3. How to take a leap. "Recently, my boss, Chris Albrecht, told me that when I pitched my own show, Power, he thought, She knows what she's doing. In truth, I didn't know I knew what I was doing! I knew that I could pitch a story, but I didn't know I could tell one for four years. There's no such thing as ready — ready to get married, to move across the country, to have a baby, to run your own show. When an opportunity comes to you, just don't say no."
4. How to suck it up and do the grunt work. "A lot of young people today think getting coffee is a rotten job, but I say do it. And get that coffee right! One of the benefits of my assistant getting me through my day is that she is on every call, gets every draft, and sees how I map out stories. Have the foresight to know that if you are excellent at your job, people will always know your value. Being an assistant won't last forever. Like Rihanna says, 'Work, work, work, work, work.'"
Dogan, senior VP of original programming and series development at E!, has led shows such as Keeping Up With the Kardashians and Live From the Red Carpet. She planned on law school but first took a year off, working as an assistant to a producer — and stuck with it. "Paving the way for storytellers to tell their stories ignited me," she says. She freelanced in production at AMC and MTV before joining the development team at VH1.
1. How to see things from every side. "Jumping from one part of an industry to another can be hard, but it's always valuable to explore other sides of your field if you can. Going from production, which creates and makes shows, to development, where shows are developed, funded, and distributed, was valuable for me because I had a real understanding of both sides of the industry. When I gave notes to producers, I already knew whether they could execute something based on the resources they had, which I think producers appreciated. Many companies have intern programs, some of which let graduates rotate through departments. As an intern, you have exposure to more people than you realize. Make strong connections with the assistants, and when they need to replace themselves, they'll think of you. In the absence of an opportunity like that, stay flexible at the beginning of your career before you have a family, when you have more spare time. Read books and trade magazines about the industry, and do things outside work to keep learning."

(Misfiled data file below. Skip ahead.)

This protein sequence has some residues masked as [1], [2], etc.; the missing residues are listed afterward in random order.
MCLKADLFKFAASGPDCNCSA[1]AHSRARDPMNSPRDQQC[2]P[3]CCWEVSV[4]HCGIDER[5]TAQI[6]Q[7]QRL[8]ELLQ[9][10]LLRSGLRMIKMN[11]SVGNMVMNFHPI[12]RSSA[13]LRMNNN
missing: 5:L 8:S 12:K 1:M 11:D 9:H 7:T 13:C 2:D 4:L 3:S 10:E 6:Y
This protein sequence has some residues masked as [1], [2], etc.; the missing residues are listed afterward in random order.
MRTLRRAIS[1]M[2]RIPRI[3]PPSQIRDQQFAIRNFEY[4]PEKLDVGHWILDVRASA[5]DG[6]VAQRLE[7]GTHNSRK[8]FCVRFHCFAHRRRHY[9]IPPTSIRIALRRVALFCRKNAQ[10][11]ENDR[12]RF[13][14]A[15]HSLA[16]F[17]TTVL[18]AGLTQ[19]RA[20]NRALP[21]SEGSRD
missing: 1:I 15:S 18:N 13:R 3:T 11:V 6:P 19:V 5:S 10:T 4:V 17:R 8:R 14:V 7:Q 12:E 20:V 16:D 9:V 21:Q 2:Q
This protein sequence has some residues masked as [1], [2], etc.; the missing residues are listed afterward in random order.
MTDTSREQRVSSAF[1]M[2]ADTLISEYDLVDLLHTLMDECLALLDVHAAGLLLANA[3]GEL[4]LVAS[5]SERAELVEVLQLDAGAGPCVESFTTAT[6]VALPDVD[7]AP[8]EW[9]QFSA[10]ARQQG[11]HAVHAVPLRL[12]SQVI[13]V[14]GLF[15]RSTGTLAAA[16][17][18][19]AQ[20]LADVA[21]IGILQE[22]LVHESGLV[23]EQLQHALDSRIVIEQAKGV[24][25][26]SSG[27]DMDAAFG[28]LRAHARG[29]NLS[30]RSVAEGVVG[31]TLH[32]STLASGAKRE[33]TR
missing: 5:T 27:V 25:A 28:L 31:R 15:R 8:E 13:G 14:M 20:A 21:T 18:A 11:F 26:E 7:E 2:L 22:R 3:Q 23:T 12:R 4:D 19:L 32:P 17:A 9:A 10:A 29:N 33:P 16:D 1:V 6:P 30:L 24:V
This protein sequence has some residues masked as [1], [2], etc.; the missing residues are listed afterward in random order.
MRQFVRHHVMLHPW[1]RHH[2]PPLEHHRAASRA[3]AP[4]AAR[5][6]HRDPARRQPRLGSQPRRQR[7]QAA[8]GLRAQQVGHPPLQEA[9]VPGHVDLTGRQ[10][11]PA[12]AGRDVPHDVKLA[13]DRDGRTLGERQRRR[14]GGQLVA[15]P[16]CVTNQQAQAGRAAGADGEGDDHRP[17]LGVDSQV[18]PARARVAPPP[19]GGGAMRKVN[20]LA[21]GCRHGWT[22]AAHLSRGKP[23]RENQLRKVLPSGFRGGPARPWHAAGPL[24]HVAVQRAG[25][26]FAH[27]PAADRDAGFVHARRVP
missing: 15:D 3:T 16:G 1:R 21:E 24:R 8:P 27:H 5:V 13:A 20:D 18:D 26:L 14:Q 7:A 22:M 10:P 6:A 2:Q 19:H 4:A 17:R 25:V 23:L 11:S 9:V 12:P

2. How to make friends into contacts. "The friendships you make in your first 10 years are the most important ones. At the time, you don't know they're contacts, but you will call on them time and time again over the course of your career. As you start in a new industry, try to meet regularly with friends in your line of work to talk about the week. You rely on your contacts to sing your praises. The only way to do that is to make sure you're someone people feel comfortable recommending."
3. How to protect your good name. "Things change fast in the workplace. In our industry, for example, a lot of people leave their company for another, start their own, or leave production to go to a network. When there's a lot of moving around, the only thing you can take with you is your reputation. Mind that, and be the coworker that you want others to be. Make sure they understand that you're reliable and, when the going gets tough, you'll be there to pitch in. The people you hire and work with may one day be your boss. So when you're looking to bring somebody new in, ask yourself if it's someone you want to work for in the future."
This article was originally published as "Be a Star at Any Job" in the October 2016 issue of Cosmopolitan. Click here to subscribe to the digital edition.